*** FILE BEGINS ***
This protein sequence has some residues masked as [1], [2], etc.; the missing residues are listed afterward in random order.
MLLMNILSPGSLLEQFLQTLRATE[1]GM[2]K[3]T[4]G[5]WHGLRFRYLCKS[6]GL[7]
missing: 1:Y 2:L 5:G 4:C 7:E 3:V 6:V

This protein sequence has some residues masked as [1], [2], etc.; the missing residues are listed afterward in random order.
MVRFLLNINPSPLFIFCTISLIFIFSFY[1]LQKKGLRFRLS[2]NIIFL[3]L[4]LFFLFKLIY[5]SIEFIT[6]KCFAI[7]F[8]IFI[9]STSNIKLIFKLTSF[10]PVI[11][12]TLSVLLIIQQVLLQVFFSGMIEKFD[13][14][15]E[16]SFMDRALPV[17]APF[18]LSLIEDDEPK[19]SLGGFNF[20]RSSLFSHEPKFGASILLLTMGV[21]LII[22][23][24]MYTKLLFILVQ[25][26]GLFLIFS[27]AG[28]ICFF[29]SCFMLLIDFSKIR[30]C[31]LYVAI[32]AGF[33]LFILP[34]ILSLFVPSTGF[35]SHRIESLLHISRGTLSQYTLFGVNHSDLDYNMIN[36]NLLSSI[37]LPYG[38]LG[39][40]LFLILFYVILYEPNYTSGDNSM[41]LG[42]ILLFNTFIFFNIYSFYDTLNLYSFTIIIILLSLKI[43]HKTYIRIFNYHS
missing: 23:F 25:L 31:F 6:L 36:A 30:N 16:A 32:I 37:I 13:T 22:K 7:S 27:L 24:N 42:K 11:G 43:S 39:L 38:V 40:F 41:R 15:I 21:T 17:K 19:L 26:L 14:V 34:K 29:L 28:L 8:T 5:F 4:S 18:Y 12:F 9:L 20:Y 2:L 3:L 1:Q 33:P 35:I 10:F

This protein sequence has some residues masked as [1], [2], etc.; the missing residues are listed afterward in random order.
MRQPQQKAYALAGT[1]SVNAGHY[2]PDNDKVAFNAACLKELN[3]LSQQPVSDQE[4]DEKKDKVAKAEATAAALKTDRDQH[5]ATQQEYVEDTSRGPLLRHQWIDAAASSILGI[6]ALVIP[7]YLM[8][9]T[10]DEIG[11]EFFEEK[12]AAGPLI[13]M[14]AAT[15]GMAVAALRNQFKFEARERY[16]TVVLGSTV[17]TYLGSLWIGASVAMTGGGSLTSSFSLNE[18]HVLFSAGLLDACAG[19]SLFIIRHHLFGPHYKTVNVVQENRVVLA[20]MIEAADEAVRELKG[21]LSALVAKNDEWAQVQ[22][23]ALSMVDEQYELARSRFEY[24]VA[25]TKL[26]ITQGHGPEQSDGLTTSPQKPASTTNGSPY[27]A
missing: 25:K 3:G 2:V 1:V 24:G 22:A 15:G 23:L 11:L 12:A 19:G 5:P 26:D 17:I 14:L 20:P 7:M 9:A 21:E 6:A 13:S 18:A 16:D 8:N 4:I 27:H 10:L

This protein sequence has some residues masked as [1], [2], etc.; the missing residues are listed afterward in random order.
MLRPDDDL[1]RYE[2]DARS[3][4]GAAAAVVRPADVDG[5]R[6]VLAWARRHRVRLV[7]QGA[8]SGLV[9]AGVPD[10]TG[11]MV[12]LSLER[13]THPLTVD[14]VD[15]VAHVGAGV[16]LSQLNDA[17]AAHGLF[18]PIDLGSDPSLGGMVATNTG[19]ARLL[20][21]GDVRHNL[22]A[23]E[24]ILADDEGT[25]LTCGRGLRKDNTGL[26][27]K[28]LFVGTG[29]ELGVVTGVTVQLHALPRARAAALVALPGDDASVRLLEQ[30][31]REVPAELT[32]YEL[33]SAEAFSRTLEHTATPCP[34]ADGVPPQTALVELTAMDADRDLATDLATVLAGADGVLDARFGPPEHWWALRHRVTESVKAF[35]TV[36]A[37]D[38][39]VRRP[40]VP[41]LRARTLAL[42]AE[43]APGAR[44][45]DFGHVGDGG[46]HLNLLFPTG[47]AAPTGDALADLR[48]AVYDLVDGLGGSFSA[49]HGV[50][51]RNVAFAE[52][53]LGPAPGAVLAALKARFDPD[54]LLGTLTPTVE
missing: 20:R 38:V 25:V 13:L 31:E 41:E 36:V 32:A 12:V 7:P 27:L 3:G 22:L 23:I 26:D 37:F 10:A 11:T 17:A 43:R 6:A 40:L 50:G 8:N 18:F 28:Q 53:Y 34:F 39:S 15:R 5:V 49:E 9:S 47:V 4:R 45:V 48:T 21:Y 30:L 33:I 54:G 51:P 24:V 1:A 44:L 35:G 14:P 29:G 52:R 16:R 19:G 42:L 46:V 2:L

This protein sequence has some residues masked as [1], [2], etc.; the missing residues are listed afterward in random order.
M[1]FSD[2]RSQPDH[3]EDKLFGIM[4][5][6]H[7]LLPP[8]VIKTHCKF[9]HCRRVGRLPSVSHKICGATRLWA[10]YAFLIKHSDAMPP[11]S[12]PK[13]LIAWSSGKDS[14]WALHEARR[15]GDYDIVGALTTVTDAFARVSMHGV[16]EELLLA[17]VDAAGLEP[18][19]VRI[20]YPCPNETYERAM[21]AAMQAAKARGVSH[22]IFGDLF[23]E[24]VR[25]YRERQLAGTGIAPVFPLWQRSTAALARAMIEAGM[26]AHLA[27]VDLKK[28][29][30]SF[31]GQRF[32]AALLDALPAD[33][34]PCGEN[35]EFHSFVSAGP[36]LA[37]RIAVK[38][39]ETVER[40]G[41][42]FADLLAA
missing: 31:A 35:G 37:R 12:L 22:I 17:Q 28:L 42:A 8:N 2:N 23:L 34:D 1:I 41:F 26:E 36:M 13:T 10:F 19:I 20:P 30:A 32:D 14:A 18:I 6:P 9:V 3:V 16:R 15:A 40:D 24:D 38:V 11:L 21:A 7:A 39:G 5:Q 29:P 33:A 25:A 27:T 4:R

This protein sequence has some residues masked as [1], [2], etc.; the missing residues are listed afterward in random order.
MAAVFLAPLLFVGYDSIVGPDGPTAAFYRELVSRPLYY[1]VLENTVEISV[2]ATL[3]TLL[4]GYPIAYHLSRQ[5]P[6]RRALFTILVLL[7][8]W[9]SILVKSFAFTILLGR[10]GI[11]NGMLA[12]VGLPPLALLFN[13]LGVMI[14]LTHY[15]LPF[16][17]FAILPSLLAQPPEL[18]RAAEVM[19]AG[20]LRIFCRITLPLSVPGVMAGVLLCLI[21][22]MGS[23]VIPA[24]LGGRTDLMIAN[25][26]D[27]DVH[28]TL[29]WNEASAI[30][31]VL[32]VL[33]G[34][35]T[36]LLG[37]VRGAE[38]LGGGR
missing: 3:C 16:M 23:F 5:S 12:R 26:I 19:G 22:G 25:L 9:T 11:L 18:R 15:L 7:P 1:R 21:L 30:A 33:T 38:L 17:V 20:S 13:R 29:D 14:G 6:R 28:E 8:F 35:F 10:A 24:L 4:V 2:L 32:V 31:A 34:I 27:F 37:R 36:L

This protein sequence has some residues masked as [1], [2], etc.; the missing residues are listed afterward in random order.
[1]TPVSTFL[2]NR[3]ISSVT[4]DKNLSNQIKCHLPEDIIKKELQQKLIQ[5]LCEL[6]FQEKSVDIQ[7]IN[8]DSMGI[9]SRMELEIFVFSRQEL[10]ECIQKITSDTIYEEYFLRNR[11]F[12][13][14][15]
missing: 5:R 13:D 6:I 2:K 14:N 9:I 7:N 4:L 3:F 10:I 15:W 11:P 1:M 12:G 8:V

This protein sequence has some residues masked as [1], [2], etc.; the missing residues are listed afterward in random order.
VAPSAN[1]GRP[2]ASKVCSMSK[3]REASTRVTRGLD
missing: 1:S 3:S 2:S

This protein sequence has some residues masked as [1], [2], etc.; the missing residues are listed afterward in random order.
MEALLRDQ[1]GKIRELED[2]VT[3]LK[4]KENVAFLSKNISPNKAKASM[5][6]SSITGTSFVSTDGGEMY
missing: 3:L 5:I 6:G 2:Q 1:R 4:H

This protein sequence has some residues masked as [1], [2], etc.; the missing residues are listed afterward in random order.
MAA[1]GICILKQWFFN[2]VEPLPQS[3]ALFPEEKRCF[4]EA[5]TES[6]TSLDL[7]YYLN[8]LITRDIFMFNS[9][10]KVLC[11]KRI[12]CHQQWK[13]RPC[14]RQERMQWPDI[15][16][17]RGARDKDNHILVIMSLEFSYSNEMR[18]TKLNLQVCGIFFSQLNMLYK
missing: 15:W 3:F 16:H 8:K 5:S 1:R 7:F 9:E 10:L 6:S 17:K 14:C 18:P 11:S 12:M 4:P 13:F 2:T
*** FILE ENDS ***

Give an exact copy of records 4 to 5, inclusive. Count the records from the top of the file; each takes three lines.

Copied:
This protein sequence has some residues masked as [1], [2], etc.; the missing residues are listed afterward in random order.
MLRPDDDL[1]RYE[2]DARS[3][4]GAAAAVVRPADVDG[5]R[6]VLAWARRHRVRLV[7]QGA[8]SGLV[9]AGVPD[10]TG[11]MV[12]LSLER[13]THPLTVD[14]VD[15]VAHVGAGV[16]LSQLNDA[17]AAHGLF[18]PIDLGSDPSLGGMVATNTG[19]ARLL[20][21]GDVRHNL[22]A[23]E[24]ILADDEGT[25]LTCGRGLRKDNTGL[26][27]K[28]LFVGTG[29]ELGVVTGVTVQLHALPRARAAALVALPGDDASVRLLEQ[30][31]REVPAELT[32]YEL[33]SAEAFSRTLEHTATPCP[34]ADGVPPQTALVELTAMDADRDLATDLATVLAGADGVLDARFGPPEHWWALRHRVTESVKAF[35]TV[36]A[37]D[38][39]VRRP[40]VP[41]LRARTLAL[42]AE[43]APGAR[44][45]DFGHVGDGG[46]HLNLLFPTG[47]AAPTGDALADLR[48]AVYDLVDGLGGSFSA[49]HGV[50][51]RNVAFAE[52][53]LGPAPGAVLAALKARFDPD[54]LLGTLTPTVE
missing: 20:R 38:V 25:V 13:L 31:E 41:E 36:V 32:A 12:V 7:P 27:L 3:G 22:L 23:I 26:D 37:F 10:A 11:T 17:A 43:R 6:A 40:L 50:G 8:N 18:F 28:Q 53:Y 34:F 39:S 15:R 5:V 49:E 9:S 47:V 4:R 45:V 48:T 21:Y 30:L 33:I 54:G 51:P 24:V 1:A 44:L 35:G 14:P 29:G 52:R 16:R 19:G 42:L 46:V 2:L

This protein sequence has some residues masked as [1], [2], etc.; the missing residues are listed afterward in random order.
M[1]FSD[2]RSQPDH[3]EDKLFGIM[4][5][6]H[7]LLPP[8]VIKTHCKF[9]HCRRVGRLPSVSHKICGATRLWA[10]YAFLIKHSDAMPP[11]S[12]PK[13]LIAWSSGKDS[14]WALHEARR[15]GDYDIVGALTTVTDAFARVSMHGV[16]EELLLA[17]VDAAGLEP[18][19]VRI[20]YPCPNETYERAM[21]AAMQAAKARGVSH[22]IFGDLF[23]E[24]VR[25]YRERQLAGTGIAPVFPLWQRSTAALARAMIEAGM[26]AHLA[27]VDLKK[28][29][30]SF[31]GQRF[32]AALLDALPAD[33][34]PCGEN[35]EFHSFVSAGP[36]LA[37]RIAVK[38][39]ETVER[40]G[41][42]FADLLAA
missing: 31:A 35:G 37:R 12:L 22:I 17:Q 28:L 42:A 8:N 2:N 23:L 34:D 1:I 41:F 26:E 36:M 13:T 10:F 19:I 20:P 30:A 32:D 14:A 18:I 6:P 9:V 3:V 16:R 15:A 40:D 24:D 38:V 11:L 21:A 7:A 39:G 5:Q 29:P 33:A 25:A 27:T 4:R